A Quick Tour of Vence Makes You Want to Return
It was a hot, humid August day, so we took our time over lunch in a restaurant near the Place du Grand Jardin. None of us had much energy to wander, even though our plan was for Steve Wilkison to give us a walking tour of his adopted hometown. Steve, a self-declared Francophile, finally convinced his wife Carole to move to Vence in May 2019. Before that, they lived in Nashville, among other places in the United States. The long lunch provided the opportunity to have a great conversation with Steve about living in Vence and exploring the Alpes Maritimes on foot, bike, and other means. Here is a fun article about Train de Pignes à Vapeur.
The photos in this article are all ©Steve Wilkison unless otherwise indicated.
Arriving in Vence from the Mediterranean coast is an easy drive. The town is about a 40-minute drive from Nice. Medieval ramparts still encircled Vence’s old village, with a few preserved gateways leading to or from the newer sections of town. Inside the ancient stone walls (intra-muros) is like opening a treasure chest. Vence’s old streets are pedestrian-friendly and narrow enough to make you wonder how trucks could make deliveries to the restaurants, cafés and food purveyors.
Vence’s old town is circular. Five (5) gateways allow access to the picturesque streets, shaded squares, and the smallest Cathedral in France. The Cathedral was built in the 4th century on the foundations of a Roman Temple. While the Roman-era footings are not evident inside the church, the Roman impact is visible in columns and inscriptions in Place Clemenceau and Place du Grand Jardin.
Quick Tour of Vence
After lunch, our time window had shrunk to less than an hour for visiting Vence. So Steve gave us a condensed walking tour of the Vence old town and details about the town’s history. During the Middle Ages, this hilltop village had ramparts and gates to protect against rogue forces. Restoration work has preserved the rampart walls and five (5) gateways – Port d’Orient, Porte de Signadour, Porte Alsace-Lorraine, Porte du Peyra, and Porte du Portail Levis.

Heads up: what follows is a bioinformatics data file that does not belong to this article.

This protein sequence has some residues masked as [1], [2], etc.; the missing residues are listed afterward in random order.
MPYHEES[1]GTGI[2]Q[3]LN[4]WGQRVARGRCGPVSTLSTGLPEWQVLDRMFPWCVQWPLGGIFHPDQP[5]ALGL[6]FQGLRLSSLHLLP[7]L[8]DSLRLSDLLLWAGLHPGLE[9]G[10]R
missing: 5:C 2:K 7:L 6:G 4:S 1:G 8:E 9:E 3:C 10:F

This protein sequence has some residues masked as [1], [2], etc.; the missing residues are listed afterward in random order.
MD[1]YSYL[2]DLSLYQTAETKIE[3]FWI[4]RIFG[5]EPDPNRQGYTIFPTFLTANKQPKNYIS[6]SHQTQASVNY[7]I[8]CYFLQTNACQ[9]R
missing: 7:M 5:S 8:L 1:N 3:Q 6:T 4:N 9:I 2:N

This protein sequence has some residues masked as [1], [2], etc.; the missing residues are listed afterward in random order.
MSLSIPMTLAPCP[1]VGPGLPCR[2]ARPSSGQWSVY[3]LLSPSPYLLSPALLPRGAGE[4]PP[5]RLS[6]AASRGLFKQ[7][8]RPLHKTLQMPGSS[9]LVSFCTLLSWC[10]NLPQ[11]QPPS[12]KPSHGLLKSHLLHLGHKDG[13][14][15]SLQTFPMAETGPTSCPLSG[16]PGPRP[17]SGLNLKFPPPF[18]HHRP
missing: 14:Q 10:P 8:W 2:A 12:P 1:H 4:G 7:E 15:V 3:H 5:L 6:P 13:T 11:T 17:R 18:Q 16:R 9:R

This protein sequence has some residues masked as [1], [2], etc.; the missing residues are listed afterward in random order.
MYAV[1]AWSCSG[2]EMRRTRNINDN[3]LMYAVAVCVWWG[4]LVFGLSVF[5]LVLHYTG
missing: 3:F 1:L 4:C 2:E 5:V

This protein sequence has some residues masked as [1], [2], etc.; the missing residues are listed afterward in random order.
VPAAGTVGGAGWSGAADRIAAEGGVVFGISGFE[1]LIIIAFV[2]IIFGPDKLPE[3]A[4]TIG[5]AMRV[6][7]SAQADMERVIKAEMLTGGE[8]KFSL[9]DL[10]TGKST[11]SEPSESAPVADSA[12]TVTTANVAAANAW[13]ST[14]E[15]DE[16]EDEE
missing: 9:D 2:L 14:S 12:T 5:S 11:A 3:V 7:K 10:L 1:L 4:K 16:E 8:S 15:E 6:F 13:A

Before entering the old town via Porte du Peyra, Steve directed us to a viewpoint, the Belvédère Fernand Moutet. From there is a panoramic visit of the Col de Vence and Baou des Blancs, some of the Alpes Maritimes rolling hills (baous). Steve might have also tested our recall for the Elvis Costello hit tune “I Can’t Stand Up For Falling Down.” The video was filmed in Vence, and one of the sequences was filmed on the Belvédère about 40 years ago. Steve breaks down the video and familiar sections of Vence here (dancing along is encouraged!).
Passionate about history and Vence, Steve volunteers as a docent at Cathédrale Notre Dame de la Nativité (the small Cathedral). So, he pointed out some of the interesting architectural elements in this church, which is a mélange of Romanesque, Gothic and Baroque styles. Religious history is weaved tightly in Vence’s past as the Cathédrale Notre Dame de la Nativité was the power centre of the diocese of Vence. This church may be small, but the depth of archival material is outstanding, including the tomb of Saint Véran (5th century Gallo-Roman sarcophagus), beautifully carved wooden stalls, and a mosaic by artist Marc Chagall from 1979. Find more details about the Cathédrale Notre Dame de la Nativité here.
A quick 60-minute tour of Vence barely scraped the surface of the things to see in this town. Luckily, we had Steve to shepherd us to the most important sites and give us enough of a taste to make us want to return soon. However, a better plan would be to stay for a few days and explore the town and surrounding countryside.
Here are the incontournables (must-sees):
The Old Town ramparts, gates, streets, and plazas.
Belvédère Fernand Moutet (dancing to Elvis Costello music is optional)
Cathédrale Notre Dame de la Nativité
Place Clemenceau, a large plaza where you find Vence’s city hall and the entry to the Cathedral.
La Frêne (large Ash Tree) is a magnificent tree located on a plaza of the same name. The tree, estimated to be 500 years old, won the “Coup de Coeur” prize in the “Tree of the Year 2021.”
Visit the Chapelle du Rosaire, where artist Henri Matisse decorated this chapel for the Dominican Sisters.
Vence Visitor Information
Tourist Office (website)
Villa Alexandrine – Place du Grand Jardin
Telephone: +33(0)4 93 58 06 38
Ville de Vence (website)
Market days: Tuesday and Friday mornings
Parking: Marie-Antoinette and Grand Jardin et Toreille. There are some areas in Vence where you can park for free for a short period but read the signs carefully.